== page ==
Folks – scenarios like this happens every day, all over the world, and after so many years of international travel, you would think we would know better. Nope. Still happens, all the time. I’ll give you another example:

It’s 2014, and I’m coaching the U.S. Ski Team, Women’s World Cup Tech (which means the ladies who ski the technical events – slalom and giant slalom). We have the best female skier in the world on our roster, and the second World Cup Slalom race of the season is in Levi, Finland. It’s the end of November and we’re training on snow at Copper Mountain, Colorado. We have to fly from Denver to Boston to Stockholm and on to Levi (which is a very long journey), and our head coach wants to leave three days prior to the race. Remember, when flying to Europe, you jump into tomorrow quickly. I begged him to make it 5 days (as I was well versed on the effects of Jet Lag), but he was convinced we would lose valuable training time in Colorado for one race. Well, as you can imagine, the head coach makes the decision, and I lost the argument.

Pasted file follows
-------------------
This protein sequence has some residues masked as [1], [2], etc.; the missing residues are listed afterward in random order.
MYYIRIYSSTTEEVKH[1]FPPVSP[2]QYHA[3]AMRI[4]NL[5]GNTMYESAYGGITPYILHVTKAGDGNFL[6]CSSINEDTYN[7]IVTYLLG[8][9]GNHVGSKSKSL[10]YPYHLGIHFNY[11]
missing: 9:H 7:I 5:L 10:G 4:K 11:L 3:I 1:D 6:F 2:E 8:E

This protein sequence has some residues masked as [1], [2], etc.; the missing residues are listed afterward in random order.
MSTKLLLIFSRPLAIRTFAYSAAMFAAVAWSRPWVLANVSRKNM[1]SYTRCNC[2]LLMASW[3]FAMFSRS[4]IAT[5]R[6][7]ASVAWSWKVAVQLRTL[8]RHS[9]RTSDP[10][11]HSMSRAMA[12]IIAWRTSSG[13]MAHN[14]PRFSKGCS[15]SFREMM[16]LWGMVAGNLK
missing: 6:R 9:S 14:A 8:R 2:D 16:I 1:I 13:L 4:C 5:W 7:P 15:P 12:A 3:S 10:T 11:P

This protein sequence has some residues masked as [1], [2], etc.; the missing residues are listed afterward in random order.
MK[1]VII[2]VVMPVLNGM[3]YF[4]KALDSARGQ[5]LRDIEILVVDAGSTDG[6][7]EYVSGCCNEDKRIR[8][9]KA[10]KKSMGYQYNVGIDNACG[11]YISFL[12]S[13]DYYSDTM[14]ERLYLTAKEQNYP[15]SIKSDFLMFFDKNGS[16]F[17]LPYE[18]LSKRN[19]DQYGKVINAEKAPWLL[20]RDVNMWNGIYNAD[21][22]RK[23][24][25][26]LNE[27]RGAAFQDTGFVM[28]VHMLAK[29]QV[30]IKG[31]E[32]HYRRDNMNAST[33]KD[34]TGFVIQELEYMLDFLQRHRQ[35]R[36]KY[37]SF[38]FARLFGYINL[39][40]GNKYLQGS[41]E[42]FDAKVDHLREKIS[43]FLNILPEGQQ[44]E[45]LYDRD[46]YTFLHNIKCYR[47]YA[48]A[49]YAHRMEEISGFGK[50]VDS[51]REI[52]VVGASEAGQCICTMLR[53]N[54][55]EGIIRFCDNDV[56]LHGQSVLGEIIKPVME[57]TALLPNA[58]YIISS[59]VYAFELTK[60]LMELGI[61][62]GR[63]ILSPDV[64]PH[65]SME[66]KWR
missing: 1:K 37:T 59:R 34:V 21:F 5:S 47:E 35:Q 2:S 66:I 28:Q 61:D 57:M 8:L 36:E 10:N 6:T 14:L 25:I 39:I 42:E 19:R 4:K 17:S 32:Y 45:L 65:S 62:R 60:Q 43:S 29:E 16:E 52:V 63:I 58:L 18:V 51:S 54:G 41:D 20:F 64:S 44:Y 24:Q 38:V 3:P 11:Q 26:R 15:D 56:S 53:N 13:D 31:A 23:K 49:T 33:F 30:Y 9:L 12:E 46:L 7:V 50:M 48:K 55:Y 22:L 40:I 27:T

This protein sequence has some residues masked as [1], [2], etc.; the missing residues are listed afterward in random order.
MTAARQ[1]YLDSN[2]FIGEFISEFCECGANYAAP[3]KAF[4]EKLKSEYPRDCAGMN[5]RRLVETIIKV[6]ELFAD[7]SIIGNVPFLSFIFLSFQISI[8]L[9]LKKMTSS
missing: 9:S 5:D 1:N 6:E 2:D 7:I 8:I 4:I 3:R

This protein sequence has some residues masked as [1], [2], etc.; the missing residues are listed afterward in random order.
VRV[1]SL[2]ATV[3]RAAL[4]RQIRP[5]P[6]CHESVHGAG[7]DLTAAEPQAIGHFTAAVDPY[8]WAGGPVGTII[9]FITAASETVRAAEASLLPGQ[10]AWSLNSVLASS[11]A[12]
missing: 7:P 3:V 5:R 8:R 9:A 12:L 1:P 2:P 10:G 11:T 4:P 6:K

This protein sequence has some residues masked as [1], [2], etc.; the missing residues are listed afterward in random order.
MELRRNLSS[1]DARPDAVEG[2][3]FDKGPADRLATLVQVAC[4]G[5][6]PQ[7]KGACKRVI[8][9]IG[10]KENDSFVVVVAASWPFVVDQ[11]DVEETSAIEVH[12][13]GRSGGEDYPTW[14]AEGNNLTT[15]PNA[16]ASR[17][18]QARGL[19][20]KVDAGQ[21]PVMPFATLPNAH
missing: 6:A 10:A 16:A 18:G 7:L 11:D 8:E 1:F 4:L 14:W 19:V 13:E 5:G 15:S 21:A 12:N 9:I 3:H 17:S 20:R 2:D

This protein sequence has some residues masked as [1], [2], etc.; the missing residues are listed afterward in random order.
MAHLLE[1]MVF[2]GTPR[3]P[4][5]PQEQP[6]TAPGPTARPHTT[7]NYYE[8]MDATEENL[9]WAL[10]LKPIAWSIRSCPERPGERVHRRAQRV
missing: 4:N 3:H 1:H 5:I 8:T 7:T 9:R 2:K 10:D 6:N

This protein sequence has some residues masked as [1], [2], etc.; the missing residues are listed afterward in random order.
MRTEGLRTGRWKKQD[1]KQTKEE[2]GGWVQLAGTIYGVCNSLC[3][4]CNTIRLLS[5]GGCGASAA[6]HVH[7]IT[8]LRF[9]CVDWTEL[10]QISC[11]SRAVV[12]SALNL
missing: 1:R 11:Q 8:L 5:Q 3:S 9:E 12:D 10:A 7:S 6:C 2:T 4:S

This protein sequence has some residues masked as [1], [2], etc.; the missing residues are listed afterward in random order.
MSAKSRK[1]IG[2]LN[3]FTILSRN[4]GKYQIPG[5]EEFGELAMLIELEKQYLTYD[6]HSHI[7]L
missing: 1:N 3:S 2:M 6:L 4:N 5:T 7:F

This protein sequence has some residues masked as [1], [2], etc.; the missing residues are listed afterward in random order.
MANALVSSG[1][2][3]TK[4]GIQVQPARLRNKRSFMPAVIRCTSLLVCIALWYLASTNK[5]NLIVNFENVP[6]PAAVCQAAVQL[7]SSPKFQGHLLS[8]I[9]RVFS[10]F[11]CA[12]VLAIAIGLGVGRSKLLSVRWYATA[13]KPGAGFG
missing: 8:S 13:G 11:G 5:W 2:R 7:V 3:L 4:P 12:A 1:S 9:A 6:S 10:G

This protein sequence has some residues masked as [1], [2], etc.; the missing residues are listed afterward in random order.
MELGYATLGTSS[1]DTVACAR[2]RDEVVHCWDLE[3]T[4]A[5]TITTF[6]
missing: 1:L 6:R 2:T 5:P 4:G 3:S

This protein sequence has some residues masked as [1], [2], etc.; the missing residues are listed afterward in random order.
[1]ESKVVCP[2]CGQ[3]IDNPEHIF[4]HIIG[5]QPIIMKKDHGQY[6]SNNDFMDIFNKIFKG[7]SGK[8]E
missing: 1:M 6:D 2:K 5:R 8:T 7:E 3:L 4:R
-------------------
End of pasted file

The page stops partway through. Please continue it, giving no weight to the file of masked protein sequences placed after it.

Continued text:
Levi, Finland is a stunning location, about 100 miles north of the Arctic Circle. However, not a climate paradise from November through February, where the sun comes up around 10:00am and cruises along the horizon until around 2:00p. Therefore, it’s cold and dark most of the time – which is in stark contrast to Colorado where we had sun from around 7:30a until 4:30p. You see where I’m going with this, right?

So, we depart three days prior to the race and encounter weather issues in Boston (because it’s winter), and our flight is delayed. Long story short, we arrive late on the night prior to the race. Our athletes are exhausted and Jet-Lagged from not only the long flight, but also the delays. In 6 hours, they have to be up and on the slopes in Levi, in the dark and expected to perform at their peak. Our best athlete? Sadly, it was probably one of her worst performances in that event. This situation could have been avoided with proper planning, in addition to utilizing a system to combat Jet Lag.